The Kindle version of The $100 Startup is already available for sale.

 

WordStart is looking for a young sales rockstar

[Originally posted at WordStart]

WordStart is in search of a rockstar to join us, someone who can close deals and get large companies signing new campaigns. If Glengarry Glen Ross’s “coffee is for closers!” grabs you half as much as it does us, then you may be the person we are looking for.


About WordStart

We are a word of mouth startup, with a growing community of young upwardly mobile and savvy South Africans. We get cool brands and products talked about by influencers, through blogs and social media platforms. We also track and measure conversations for our clients.

We recently WordStarted Gareth Cliff’s book, which reached over 105 000 people through conversation and became a bestseller in 2011.

What we have

In the first year, we developed the business from an idea, to an early stage startup that is still at proof of concept. Now we are working on growth and that’s where you come in.

As part of our team you get:

  • Social media and campaign strategy.
  • Access to a network of early adopters and influencers.
  • Awesome internal campaigns that connect you with some of the coolest experiences ever.
  • Exposure through popular and industry specific platforms.
  • A constant flow of campaign ideas.

We are in search of a sales director who will be involved in early campaign ideation, setup our sales management and create new networks.

Stuff you need to know before taking the leap:

The first prize for us is the ability to learn and adapt rapidly.

  • You will facilitate access to networks, clients and agencies to collaborate with.
  • Sell campaign ideas and pitch for new business.
  • You need to think on your feet and be able to brainstorm campaign ideas.
  • Manage deal flow for new and existing campaigns.
  • You have basic social media knowledge.
  • Someone who can confidently ask for the dough.

Does this sound like sound like you, or someone you know? If so, make that call. Put that coffee down!

 

14 International Events and a Startup Exchange For Your Calendar

[Originally posted on Memeburn]

The last post I wrote featured seven, which later became nine, South African events worth attending to grow your startup. If you have started building a product or platform that you deem worthy of international exposure, which I’m sure it is, then you may want to attract the attention of investors, mentors and innovators worldwide.

Here is a list of 14 events and a startup exchange programme you may want to consider:

1. South by Southwest (SXSW)

One of the most talked about conferences is SXSW, whose focus is in music, independent films and emerging technologies. It is renowned for being one of the most viable launching pads for content that spreads and presents invaluable learning opportunities for startups.

It was held this year from March 9-18 in Austin, Texas. Register for the next one and stay informed.

2. The Next Web (TNW) Conference

The Next Web Conference brings together startups, investors, speakers, developers and even a hack battle to create an environment that puts you on an international playing field. Speakers this year include:

  • YouTube Co-founder and CEO of Delicious, Chad Hurley
  • Reddit Co-founder, Alexis Ohanian

The Next Web has 20 pre-selected startups that will launch at TNW2012: this could be you. The conference also has two Startup Rally presentation sessions, where startups get five minutes each to present.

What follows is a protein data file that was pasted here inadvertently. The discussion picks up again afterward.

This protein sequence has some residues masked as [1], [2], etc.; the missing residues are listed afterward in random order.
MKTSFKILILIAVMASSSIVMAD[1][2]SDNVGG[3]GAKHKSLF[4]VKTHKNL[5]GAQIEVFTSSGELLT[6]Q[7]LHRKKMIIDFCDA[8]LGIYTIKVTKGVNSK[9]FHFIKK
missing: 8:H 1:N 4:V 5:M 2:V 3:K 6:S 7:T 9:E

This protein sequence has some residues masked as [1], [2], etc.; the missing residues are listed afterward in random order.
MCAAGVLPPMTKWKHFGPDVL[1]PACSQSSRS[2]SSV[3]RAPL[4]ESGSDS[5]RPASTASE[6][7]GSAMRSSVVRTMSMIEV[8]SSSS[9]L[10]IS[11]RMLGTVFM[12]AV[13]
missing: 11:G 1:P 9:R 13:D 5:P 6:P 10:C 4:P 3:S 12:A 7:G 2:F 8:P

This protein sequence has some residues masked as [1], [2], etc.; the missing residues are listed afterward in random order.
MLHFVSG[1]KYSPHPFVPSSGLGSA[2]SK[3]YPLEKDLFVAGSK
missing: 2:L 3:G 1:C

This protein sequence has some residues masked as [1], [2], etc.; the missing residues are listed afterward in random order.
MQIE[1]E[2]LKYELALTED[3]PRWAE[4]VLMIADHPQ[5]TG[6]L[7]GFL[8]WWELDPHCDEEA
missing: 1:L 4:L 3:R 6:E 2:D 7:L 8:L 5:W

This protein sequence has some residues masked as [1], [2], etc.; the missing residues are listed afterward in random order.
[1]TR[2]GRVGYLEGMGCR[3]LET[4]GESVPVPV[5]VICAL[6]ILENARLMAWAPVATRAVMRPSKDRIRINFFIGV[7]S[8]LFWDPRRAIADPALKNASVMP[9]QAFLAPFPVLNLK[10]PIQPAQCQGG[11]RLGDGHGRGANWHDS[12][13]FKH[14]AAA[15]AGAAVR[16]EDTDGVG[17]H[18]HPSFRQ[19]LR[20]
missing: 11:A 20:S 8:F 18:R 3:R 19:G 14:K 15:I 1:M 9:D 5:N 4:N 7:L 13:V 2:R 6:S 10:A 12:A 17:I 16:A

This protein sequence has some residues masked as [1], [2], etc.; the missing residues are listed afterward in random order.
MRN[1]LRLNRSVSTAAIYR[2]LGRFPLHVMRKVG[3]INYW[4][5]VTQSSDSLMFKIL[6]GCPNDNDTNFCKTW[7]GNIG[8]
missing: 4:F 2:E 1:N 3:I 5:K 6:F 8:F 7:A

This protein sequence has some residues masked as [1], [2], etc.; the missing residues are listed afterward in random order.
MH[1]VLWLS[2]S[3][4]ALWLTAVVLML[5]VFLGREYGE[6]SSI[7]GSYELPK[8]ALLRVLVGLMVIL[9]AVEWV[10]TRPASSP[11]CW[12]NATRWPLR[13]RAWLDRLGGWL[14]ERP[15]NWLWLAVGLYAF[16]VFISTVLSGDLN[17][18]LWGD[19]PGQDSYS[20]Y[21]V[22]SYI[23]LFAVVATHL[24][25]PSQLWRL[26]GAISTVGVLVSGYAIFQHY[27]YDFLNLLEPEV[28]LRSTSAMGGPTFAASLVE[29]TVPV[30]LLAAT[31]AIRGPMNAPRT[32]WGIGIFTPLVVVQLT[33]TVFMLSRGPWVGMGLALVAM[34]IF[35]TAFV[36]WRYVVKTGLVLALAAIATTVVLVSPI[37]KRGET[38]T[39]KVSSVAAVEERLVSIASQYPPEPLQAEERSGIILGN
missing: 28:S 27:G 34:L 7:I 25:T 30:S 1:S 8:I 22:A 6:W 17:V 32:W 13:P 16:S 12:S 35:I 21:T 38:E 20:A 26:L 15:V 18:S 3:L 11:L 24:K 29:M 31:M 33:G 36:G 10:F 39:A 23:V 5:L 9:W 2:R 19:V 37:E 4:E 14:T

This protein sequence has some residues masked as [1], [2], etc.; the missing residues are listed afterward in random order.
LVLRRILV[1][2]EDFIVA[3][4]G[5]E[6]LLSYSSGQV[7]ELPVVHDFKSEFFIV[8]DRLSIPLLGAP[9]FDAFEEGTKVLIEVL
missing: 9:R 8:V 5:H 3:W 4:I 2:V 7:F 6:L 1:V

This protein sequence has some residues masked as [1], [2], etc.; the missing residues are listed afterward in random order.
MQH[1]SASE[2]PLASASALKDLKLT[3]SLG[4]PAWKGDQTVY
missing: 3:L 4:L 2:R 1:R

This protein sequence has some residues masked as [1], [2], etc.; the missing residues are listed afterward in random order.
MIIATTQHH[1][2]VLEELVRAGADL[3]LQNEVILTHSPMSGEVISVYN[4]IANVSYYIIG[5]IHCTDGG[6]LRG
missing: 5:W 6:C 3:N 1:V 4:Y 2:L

It will be held in Amsterdam from 25-27 April and the organisers are offering discounted tickets if you book online.

3. Startup Conference

The Startup Conference provides a launching pad for startups and the first outdoor startup festival that will have a crowd of more than 2 000 entrepreneurs, investors and software developers. What could be better than launching in Silicon Valley?

If you are launching your startup, this conference also hosts a Demo Pit at its outdoor festival called Startup Village, which will have over 1 000 investors, entrepreneurs and journalists. If you are still working on your product and need to raise money, then you can enter the Elevator Pitch Competition where you stand a chance to pitch to a panel of investors.

The conference will be held on 2 May at Mountain View, California.

4. The Guardian Activate Summit

Some of the world’s most influential minds will convene in New York City on 3 May to discuss and examine the influence of web technologies. Their speakers include Executive Chairman of LinkedIn, Reid Hoffman and Arianna Huffington, President and editor-in-chief at The Huffington Post.

5. TechCruch Disrupt

TechCruch Disrupt gathers some of the leading tech minds in New York, San Francisco, CA and Beijing who range from startups to coders.

This event kicks off with its popular Hackathon on Saturday 19 May running through to Sunday 20 May. May 21-23 sees this year’s first TechCrunch Disrupt New York, where the organisers also crowns the winner of the Startup Battlefield Competition.

DISRUPT San Francisco takes off from 8 to 12 September, where they host the Startup Battlefield and once again bring 500 coders to build something new.

6. Mashable Connect

Mashable connects its online community offline for the second year with its signature conference aptly called Mashable Connect. It has a wide array of speakers ranging from the Founder and CEO of Klout, Joe Fernandez to Hilary Mason the Chief Scientist of the URL shortening service Bit.ly and Mashable’s CEO & Founder, Pete Cashmore.

It will be held on May 3, 2012 – Saturday, May 5, 2012 at Contemporary Resort, Walt Disney World in Orlando, Florida.

7. TED Global

This year’s TED Global is titled “Radical Openness” and will address topics of increased openness ranging from open source to open science. TED conferences present learning and networking opportunities like none other.

The conference kicks off in Edinburgh, Scotland and runs from 25-29 June 2012.

8. 500 Startups